Researchers seek information on predatory towing in the trucking industry

Updated Dec 2, 2022
Tow truck with tractor

A national industry research organization wants to hear from drivers and carriers who may have been victimized by unscrupulous towing practices. 

The American Transportation Research Institute today issued a call for motor carriers and drivers to participate in a new data collection effort on the impact of predatory towing in the trucking industry.

ATRI said predatory towing is "any incident in which a tow truck operator egregiously overcharges, illegally seizes, damages by use of improper equipment, or withholds release of a truck and/or cargo." Recognizing its persistent negative impact on the industry, ATRI’s Research Advisory Committee identified the need to better understand this problem as a top research priority earlier this year.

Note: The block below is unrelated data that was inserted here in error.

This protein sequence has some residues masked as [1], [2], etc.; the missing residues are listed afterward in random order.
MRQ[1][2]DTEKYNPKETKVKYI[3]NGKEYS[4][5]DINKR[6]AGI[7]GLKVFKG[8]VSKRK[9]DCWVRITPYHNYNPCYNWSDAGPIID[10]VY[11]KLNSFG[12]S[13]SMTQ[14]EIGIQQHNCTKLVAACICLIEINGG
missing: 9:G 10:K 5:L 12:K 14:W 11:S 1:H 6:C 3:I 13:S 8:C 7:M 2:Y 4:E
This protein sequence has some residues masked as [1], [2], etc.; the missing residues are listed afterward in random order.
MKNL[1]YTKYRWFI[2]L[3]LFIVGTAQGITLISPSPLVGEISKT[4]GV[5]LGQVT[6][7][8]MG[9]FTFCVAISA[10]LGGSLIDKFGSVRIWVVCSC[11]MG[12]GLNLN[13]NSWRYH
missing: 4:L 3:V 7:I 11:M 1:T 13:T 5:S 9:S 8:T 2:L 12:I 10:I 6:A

According to a statement from ATRI, the short survey asks fleets to share which types of predatory towing they deal with most frequently, what fees or delays they consider predatory, and in which states they have encountered predatory tows. It also said it seeks participants for a second round of more detailed data collection that will allow ATRI to quantify the frequency and operational impact of each type of predatory event. All data collected will be kept completely confidential, ATRI said.

“We all know that predatory towing is an issue, yet until now there has been no robust analysis on how, when, and where it happens or the impact of legislation designed to regulate these predatory practices,” said Shawn R. Brown, Cargo Transporters vice president of Safety. “By participating in ATRI’s data-driven research, carriers will be helping to answer these questions and outline solutions.”

Motor carriers and drivers can complete the survey by clicking here.